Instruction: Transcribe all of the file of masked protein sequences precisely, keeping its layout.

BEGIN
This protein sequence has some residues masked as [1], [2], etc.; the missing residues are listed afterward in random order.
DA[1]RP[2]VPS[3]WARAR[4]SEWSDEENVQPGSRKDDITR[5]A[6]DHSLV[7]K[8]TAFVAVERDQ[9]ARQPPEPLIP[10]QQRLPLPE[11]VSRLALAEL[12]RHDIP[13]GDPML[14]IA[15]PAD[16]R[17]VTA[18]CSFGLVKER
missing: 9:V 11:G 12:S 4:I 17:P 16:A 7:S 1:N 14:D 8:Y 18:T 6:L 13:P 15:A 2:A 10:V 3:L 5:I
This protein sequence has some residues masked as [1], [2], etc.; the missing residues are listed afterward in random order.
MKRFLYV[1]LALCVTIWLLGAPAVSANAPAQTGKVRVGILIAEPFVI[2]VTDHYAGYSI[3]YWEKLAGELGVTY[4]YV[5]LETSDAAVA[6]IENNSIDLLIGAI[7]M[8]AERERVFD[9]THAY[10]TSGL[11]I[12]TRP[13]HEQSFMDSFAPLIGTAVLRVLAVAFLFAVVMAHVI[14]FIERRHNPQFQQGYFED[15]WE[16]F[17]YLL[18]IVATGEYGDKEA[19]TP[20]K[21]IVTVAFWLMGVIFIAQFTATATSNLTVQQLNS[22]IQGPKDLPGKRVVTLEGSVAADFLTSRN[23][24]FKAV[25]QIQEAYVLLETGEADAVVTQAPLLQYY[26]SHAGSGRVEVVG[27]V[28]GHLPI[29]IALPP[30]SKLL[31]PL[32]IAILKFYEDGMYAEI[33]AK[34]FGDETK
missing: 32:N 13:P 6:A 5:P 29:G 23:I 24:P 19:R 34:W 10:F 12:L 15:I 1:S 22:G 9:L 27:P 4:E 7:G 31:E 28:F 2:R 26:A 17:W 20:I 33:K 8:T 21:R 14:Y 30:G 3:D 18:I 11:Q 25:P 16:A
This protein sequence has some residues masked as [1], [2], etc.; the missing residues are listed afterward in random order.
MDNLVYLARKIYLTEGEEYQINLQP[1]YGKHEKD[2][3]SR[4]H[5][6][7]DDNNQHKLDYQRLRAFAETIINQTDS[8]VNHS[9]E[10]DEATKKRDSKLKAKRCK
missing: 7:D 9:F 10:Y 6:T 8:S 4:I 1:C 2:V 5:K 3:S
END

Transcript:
This protein sequence has some residues masked as [1], [2], etc.; the missing residues are listed afterward in random order.
DA[1]RP[2]VPS[3]WARAR[4]SEWSDEENVQPGSRKDDITR[5]A[6]DHSLV[7]K[8]TAFVAVERDQ[9]ARQPPEPLIP[10]QQRLPLPE[11]VSRLALAEL[12]RHDIP[13]GDPML[14]IA[15]PAD[16]R[17]VTA[18]CSFGLVKER
missing: 9:V 11:G 12:S 4:I 17:P 16:A 7:S 1:N 14:D 8:Y 18:T 6:L 13:P 15:A 2:A 10:V 3:L 5:I
This protein sequence has some residues masked as [1], [2], etc.; the missing residues are listed afterward in random order.
MKRFLYV[1]LALCVTIWLLGAPAVSANAPAQTGKVRVGILIAEPFVI[2]VTDHYAGYSI[3]YWEKLAGELGVTY[4]YV[5]LETSDAAVA[6]IENNSIDLLIGAI[7]M[8]AERERVFD[9]THAY[10]TSGL[11]I[12]TRP[13]HEQSFMDSFAPLIGTAVLRVLAVAFLFAVVMAHVI[14]FIERRHNPQFQQGYFED[15]WE[16]F[17]YLL[18]IVATGEYGDKEA[19]TP[20]K[21]IVTVAFWLMGVIFIAQFTATATSNLTVQQLNS[22]IQGPKDLPGKRVVTLEGSVAADFLTSRN[23][24]FKAV[25]QIQEAYVLLETGEADAVVTQAPLLQYY[26]SHAGSGRVEVVG[27]V[28]GHLPI[29]IALPP[30]SKLL[31]PL[32]IAILKFYEDGMYAEI[33]AK[34]FGDETK
missing: 32:N 13:P 6:A 5:P 29:G 23:I 24:P 19:R 34:W 10:F 12:L 15:I 1:S 22:G 9:L 27:P 4:E 7:G 31:E 28:F 2:R 26:A 17:W 20:I 33:K 8:T 21:R 14:Y 30:G 3:D 18:I 11:Q 25:P 16:A
This protein sequence has some residues masked as [1], [2], etc.; the missing residues are listed afterward in random order.
MDNLVYLARKIYLTEGEEYQINLQP[1]YGKHEKD[2][3]SR[4]H[5][6][7]DDNNQHKLDYQRLRAFAETIINQTDS[8]VNHS[9]E[10]DEATKKRDSKLKAKRCK
missing: 7:D 9:F 10:Y 6:T 8:S 4:I 1:C 2:V 5:K 3:S